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Distinguishing Paraphrasing from Patchwriting

By Ted Roggenbuck, Emma Slotterback, and Morgan Mickavicz

Lesson Plan

Grade Levels

10–12 or first-year college writing


Students will learn how to distinguish paraphrasing from “patchwriting”—that is, copying language from their sources and making small changes.

Total Estimated Class Time

45–70 minutes

Additional Outcome

Students will recognize that to effectively paraphrase from their source material they must comprehend what they have read. 

Course Work or Assignment Underway

Students are conducting research and making notes of what they might use as sources in their own writing.

Work Completed before Class

Previous classes will have introduced students to types of writing that require them to quote or paraphrase from sources and what incorporating sources adds to their texts. Students may have read the appropriate excerpt (by Simon Sinek for high school classes or by Doris Lessing for college classes) before class.

Students should have access to on a portable device, such as a laptop, tablet, or cell phone, or to a response clicker. If not, the presenter should hand out four note cards labeled 1–4 to all students.

Sequence of Classroom Activities

  1. Begin the PowerPoint presentation Reading and Writing with Sources. Use the high school or college presentation as appropriate. Explain the learning objective for today’s lesson (paraphrasing correctly), as well as the two topics (quoting and paraphrasing) that will be covered.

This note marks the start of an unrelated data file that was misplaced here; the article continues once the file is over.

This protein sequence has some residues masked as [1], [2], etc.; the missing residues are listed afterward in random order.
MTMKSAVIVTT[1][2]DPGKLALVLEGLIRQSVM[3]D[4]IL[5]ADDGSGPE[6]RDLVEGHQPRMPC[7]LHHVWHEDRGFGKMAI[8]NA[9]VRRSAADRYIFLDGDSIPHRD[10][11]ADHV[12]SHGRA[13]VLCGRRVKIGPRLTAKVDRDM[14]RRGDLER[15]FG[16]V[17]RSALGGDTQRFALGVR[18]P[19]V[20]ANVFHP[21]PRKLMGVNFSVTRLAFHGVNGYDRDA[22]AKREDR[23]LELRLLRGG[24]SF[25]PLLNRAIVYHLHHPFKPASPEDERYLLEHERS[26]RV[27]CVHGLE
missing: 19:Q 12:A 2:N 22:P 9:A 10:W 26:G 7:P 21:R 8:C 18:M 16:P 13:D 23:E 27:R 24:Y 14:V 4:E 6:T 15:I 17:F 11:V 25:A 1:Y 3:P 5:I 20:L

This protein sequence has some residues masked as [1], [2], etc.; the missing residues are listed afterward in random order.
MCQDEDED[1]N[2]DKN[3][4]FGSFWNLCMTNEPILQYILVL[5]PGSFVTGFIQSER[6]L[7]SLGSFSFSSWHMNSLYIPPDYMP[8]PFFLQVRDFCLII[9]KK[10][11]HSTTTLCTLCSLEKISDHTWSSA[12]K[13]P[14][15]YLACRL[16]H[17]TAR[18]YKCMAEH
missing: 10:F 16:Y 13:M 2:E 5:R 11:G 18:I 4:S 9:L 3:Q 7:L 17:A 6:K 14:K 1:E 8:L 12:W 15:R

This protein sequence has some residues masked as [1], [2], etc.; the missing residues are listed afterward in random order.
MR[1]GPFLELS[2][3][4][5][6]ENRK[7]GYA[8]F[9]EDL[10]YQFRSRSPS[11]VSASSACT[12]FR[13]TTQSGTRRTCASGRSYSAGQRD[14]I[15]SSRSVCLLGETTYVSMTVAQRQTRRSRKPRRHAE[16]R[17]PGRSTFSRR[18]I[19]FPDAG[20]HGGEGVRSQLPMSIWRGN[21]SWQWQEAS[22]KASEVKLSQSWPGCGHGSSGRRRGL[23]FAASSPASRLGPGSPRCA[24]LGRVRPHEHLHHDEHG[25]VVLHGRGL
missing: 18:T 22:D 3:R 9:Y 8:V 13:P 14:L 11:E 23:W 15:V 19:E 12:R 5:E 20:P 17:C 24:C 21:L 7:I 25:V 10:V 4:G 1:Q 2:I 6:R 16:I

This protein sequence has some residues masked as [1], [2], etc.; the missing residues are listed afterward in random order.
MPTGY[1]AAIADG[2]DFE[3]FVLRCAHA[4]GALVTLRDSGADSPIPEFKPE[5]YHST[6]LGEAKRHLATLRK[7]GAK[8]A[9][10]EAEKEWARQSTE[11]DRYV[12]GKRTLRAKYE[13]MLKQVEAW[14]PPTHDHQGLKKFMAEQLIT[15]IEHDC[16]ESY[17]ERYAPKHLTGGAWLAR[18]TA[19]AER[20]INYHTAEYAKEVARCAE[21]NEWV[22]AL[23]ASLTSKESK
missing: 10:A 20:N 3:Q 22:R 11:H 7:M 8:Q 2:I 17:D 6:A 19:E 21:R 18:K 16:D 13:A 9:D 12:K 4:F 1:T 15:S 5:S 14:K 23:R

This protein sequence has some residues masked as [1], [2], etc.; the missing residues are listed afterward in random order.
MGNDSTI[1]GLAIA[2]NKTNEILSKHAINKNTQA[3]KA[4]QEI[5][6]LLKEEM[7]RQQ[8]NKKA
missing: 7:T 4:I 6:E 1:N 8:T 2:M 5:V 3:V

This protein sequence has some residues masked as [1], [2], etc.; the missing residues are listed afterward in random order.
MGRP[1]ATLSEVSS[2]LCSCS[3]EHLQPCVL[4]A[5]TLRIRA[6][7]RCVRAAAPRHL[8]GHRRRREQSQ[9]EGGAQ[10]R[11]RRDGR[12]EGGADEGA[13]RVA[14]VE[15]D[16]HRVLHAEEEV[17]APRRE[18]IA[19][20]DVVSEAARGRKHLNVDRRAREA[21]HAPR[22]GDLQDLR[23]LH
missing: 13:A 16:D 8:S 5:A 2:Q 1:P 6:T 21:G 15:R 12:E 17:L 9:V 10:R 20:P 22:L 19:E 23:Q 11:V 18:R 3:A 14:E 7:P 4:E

2. Give students a few minutes to read over the paragraph (Sinek, slide 3 in the high school presentation, or Lessing, slide 4 in the college presentation) on the screen. While students are reading, pass out lined paper.
  3. Next, ask students to paraphrase what they read. Give students about five minutes to complete this task. As students are paraphrasing, observe which students are looking back at the screen frequently as they paraphrase.
  4. When students have finished, ask for a few volunteers to share what they wrote. After a few students share, explain how you noticed many of them looking back at the source as they paraphrased. Then explain how this habit suggests that they are likely to be accidentally patchwriting or plagiarizing. You can inform students that they will learn more about how to avoid this problem in today’s presentation.
  5. For the high school presentation, pass out copies of the Simon Sinek paragraph from slide 3 so that students can refer to it throughout the presentation.